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SYFY WIRE Battlestar Galactica

How The Final Line of Battlestar Galactica’s Series Finale Was Changed

Dissecting the tiny tweak to the final lines that close out the iconic science fiction series.

By Trent Moore
Tricia Helfer and James Callis in Battlestar Galactica finale.

The series finale of SYFY’s iconic Battlestar Galactica was a mind-bender, dabbling in massive concepts, spirituality and a final scene that brought the faraway saga in line with our own reality.

But it turns out, the series’ original closing moment was scripted to play out a little bit differently than what we saw on the screen.

A refresher, in case you’re a bit fuzzy on the details first: The series ended in 2009 with the Battlestar Galactica crew and the last remaining bits of humanity finally making their way to Earth — which is actually our Earth but in the far away past. The survivors decide to embrace this new life on a primitive planet, and seem to start up the civilization that eventually evolves into our world today.

RELATED: The Ending of SYFY's Battlestar Galactica Explained

We flash forward into the far-flung future — our present — to find the “head” ghost/vision versions of Gaius and Six walking the modern day streets taking in the sights and having a chat about humanity and how it's evolved yet again.

The aired version plays out essentially like this:

Six: “That, too, is in God's plan.”

Gaius: “You know it doesn’t like that name.”

Gaius: “Silly me. Silly, silly me.”

But the original scripted version, as seen in a video of the script read-thru around the time the series wrapped, the conversation goes a bit differently.

The original scripted version plays out as below:

Gaius: "You know it doesn't like that name. In any case, it would require mankind, in all its flaws, to learn from its mistakes."

Six: "Stranger things have happened."

Gaius: "I think I'll take that bet. What are the stakes? Silly me…"

Similar quotes, yes, but a few key differences. Most notably, the scripted version played into the theme of “All this has happened before, and will happen again,” a concept that runs through the DNA of the series. In this case, Six and Gaius seem to be referring to humanity’s technological evolution, implying we could be on the same path once again to building a technology like the Cylons and starting this cycle all over again. In the aired version, the larger conversation plays into the theme, it just isn't reflected in that last, final line.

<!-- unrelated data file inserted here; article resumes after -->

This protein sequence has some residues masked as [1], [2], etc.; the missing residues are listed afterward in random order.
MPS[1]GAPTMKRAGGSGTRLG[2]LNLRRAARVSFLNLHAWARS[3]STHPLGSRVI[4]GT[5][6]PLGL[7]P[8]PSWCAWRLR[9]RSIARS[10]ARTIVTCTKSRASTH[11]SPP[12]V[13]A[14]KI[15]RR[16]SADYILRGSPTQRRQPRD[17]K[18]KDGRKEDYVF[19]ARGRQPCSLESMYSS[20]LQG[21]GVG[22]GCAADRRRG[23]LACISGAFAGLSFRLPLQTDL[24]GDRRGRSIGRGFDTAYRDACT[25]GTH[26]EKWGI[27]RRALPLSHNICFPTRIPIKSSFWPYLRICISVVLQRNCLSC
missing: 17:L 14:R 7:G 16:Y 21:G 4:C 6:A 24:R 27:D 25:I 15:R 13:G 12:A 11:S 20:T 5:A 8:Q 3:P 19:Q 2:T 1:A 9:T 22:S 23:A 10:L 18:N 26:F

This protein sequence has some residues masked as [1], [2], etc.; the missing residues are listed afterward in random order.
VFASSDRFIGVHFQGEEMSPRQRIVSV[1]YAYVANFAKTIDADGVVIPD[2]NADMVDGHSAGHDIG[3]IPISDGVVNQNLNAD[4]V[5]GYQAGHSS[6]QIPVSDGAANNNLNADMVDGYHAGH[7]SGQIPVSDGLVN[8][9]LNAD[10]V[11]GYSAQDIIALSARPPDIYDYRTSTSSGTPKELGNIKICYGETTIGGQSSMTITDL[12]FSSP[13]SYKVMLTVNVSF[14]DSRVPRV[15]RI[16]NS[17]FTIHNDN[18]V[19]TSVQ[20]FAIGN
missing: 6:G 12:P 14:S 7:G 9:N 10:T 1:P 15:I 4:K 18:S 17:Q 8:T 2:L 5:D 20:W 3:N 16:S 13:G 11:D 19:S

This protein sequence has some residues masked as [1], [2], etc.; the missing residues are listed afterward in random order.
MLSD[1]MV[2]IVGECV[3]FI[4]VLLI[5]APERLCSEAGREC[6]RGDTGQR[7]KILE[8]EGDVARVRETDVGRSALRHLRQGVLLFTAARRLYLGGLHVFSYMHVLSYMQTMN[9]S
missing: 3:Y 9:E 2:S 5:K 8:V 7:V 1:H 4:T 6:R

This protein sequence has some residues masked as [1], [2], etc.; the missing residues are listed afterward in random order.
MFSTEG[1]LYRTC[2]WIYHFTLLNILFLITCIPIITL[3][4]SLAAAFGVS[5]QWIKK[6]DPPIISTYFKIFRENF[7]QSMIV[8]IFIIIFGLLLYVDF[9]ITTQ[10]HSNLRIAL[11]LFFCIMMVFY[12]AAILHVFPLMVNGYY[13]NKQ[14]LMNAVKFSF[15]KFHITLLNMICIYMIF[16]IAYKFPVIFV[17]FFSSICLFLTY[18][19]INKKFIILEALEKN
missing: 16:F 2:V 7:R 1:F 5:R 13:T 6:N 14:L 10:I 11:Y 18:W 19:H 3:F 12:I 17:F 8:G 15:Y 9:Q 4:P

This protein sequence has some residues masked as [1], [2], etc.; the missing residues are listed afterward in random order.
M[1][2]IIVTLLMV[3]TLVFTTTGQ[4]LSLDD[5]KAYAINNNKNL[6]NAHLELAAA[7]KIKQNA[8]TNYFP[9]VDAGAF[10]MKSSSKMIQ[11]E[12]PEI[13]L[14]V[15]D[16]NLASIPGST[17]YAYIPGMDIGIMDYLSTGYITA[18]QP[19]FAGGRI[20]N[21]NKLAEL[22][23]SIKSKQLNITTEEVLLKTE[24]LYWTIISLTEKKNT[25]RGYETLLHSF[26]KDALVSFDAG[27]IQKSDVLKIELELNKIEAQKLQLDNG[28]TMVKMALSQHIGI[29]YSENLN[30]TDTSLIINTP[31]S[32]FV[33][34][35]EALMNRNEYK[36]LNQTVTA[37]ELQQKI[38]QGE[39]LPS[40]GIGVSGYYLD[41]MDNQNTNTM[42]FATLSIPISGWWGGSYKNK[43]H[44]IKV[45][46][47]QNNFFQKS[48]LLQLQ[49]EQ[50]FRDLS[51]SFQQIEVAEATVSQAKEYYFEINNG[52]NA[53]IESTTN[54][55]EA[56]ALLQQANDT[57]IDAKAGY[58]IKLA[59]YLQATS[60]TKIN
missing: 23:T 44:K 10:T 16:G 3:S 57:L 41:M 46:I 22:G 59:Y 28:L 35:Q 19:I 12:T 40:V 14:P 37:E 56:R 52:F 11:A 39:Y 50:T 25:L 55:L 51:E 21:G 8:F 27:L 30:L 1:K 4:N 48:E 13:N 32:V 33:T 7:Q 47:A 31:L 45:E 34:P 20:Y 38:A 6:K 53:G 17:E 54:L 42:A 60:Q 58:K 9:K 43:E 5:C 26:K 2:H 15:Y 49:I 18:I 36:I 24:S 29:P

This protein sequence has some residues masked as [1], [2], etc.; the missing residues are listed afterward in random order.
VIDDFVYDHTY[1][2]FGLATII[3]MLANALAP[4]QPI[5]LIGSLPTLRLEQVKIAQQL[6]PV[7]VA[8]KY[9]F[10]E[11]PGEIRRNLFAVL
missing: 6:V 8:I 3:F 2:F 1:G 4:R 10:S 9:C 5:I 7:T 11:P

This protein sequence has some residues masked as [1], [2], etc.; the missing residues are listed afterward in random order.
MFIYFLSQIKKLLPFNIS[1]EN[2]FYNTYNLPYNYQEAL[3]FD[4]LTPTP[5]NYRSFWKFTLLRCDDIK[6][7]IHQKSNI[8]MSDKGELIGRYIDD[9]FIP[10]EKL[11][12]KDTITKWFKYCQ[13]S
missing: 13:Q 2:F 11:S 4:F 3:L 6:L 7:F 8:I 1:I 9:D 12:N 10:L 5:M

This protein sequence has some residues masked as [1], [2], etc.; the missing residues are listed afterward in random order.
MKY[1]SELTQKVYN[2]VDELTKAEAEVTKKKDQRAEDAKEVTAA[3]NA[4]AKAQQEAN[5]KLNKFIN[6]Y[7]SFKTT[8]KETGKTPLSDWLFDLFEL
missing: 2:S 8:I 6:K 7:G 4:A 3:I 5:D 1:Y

Most likely, it was a minor tweak during filming, but the point remains: can we break the cycle this time around? Gaius is at least willing to take the bet.

Are Gaius and Six ghosts? Or gods?

During a Q&A reacting to the finale back in 2009, Moore had this to say about the show's final moments, and what the deal was with Baltar and Six: "I think they're both [angels and demons] ... We never tried to name exactly what the head characters were, we never looked at them as angels or demons. They seemed to periodically say good things or evil things, to save people or to damn people. There was a sense that they worked in the service of something else... that was guiding and helping, sometimes obstructing, sometimes tempting. The idea at the end was that whatever they're in service of is eternal and continues, and whatever they are, they too are still around, with all of us who are the children of Hera. They continue to walk among us and watch."

Battlestar Galactica ran from 2004-2009 on SYFY, becoming one of the most acclaimed and decorated science fiction series of the modern era.

(h/t ScreenRant)